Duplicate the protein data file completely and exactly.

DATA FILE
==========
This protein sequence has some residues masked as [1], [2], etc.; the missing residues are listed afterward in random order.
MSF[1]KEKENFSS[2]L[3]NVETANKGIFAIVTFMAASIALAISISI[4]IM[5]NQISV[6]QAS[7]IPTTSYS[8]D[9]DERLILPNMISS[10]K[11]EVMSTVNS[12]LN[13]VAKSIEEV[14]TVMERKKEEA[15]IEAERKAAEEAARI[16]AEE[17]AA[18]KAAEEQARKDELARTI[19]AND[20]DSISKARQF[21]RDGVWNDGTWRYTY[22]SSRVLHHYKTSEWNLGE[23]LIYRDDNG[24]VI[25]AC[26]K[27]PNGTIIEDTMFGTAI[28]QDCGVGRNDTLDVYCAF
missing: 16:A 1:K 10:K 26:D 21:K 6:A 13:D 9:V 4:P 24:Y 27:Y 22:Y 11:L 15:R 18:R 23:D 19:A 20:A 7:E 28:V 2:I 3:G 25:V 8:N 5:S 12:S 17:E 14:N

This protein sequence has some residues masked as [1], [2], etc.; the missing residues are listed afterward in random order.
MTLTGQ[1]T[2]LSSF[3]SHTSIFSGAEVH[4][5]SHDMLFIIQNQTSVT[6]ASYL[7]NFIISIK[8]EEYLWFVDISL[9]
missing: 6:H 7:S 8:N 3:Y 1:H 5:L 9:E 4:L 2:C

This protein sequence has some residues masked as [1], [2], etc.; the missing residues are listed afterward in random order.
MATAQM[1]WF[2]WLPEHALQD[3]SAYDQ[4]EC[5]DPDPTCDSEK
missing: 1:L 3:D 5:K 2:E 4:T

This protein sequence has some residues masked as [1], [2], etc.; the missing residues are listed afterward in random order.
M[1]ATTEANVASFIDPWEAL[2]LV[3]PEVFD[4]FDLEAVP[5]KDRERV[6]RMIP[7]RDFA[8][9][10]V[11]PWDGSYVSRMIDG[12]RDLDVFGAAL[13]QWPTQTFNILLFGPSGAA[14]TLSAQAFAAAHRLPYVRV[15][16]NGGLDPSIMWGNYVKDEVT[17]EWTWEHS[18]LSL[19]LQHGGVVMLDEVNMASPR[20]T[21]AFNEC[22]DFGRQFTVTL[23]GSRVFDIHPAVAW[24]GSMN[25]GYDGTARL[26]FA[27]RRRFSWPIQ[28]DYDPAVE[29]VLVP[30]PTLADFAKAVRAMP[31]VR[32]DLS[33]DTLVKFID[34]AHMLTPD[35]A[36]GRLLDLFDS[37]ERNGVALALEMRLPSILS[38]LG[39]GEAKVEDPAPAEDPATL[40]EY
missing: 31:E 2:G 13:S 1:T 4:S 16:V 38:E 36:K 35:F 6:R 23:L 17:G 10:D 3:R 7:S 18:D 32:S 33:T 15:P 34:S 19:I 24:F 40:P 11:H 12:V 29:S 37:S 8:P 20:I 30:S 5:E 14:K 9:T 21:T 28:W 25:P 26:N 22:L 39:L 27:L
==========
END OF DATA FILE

This protein sequence has some residues masked as [1], [2], etc.; the missing residues are listed afterward in random order.
MSF[1]KEKENFSS[2]L[3]NVETANKGIFAIVTFMAASIALAISISI[4]IM[5]NQISV[6]QAS[7]IPTTSYS[8]D[9]DERLILPNMISS[10]K[11]EVMSTVNS[12]LN[13]VAKSIEEV[14]TVMERKKEEA[15]IEAERKAAEEAARI[16]AEE[17]AA[18]KAAEEQARKDELARTI[19]AND[20]DSISKARQF[21]RDGVWNDGTWRYTY[22]SSRVLHHYKTSEWNLGE[23]LIYRDDNG[24]VI[25]AC[26]K[27]PNGTIIEDTMFGTAI[28]QDCGVGRNDTLDVYCAF
missing: 16:A 1:K 10:K 26:D 21:K 6:A 13:D 9:V 4:P 24:Y 27:Y 22:Y 11:L 15:R 18:R 23:D 19:A 20:A 7:E 28:V 2:I 3:G 25:V 8:N 5:S 12:S 17:E 14:N

This protein sequence has some residues masked as [1], [2], etc.; the missing residues are listed afterward in random order.
MTLTGQ[1]T[2]LSSF[3]SHTSIFSGAEVH[4][5]SHDMLFIIQNQTSVT[6]ASYL[7]NFIISIK[8]EEYLWFVDISL[9]
missing: 6:H 7:S 8:N 3:Y 1:H 5:L 9:E 4:L 2:C

This protein sequence has some residues masked as [1], [2], etc.; the missing residues are listed afterward in random order.
MATAQM[1]WF[2]WLPEHALQD[3]SAYDQ[4]EC[5]DPDPTCDSEK
missing: 1:L 3:D 5:K 2:E 4:T

This protein sequence has some residues masked as [1], [2], etc.; the missing residues are listed afterward in random order.
M[1]ATTEANVASFIDPWEAL[2]LV[3]PEVFD[4]FDLEAVP[5]KDRERV[6]RMIP[7]RDFA[8][9][10]V[11]PWDGSYVSRMIDG[12]RDLDVFGAAL[13]QWPTQTFNILLFGPSGAA[14]TLSAQAFAAAHRLPYVRV[15][16]NGGLDPSIMWGNYVKDEVT[17]EWTWEHS[18]LSL[19]LQHGGVVMLDEVNMASPR[20]T[21]AFNEC[22]DFGRQFTVTL[23]GSRVFDIHPAVAW[24]GSMN[25]GYDGTARL[26]FA[27]RRRFSWPIQ[28]DYDPAVE[29]VLVP[30]PTLADFAKAVRAMP[31]VR[32]DLS[33]DTLVKFID[34]AHMLTPD[35]A[36]GRLLDLFDS[37]ERNGVALALEMRLPSILS[38]LG[39]GEAKVEDPAPAEDPATL[40]EY
missing: 31:E 2:G 13:S 1:T 4:S 16:V 38:E 36:K 35:F 6:R 23:L 17:G 10:D 3:R 7:S 18:D 32:S 33:T 15:P 34:S 19:I 24:F 40:P 11:H 12:V 29:S 37:S 8:P 20:I 30:S 5:E 14:K 9:T 21:T 28:W 25:P 26:N 22:L 39:L 27:L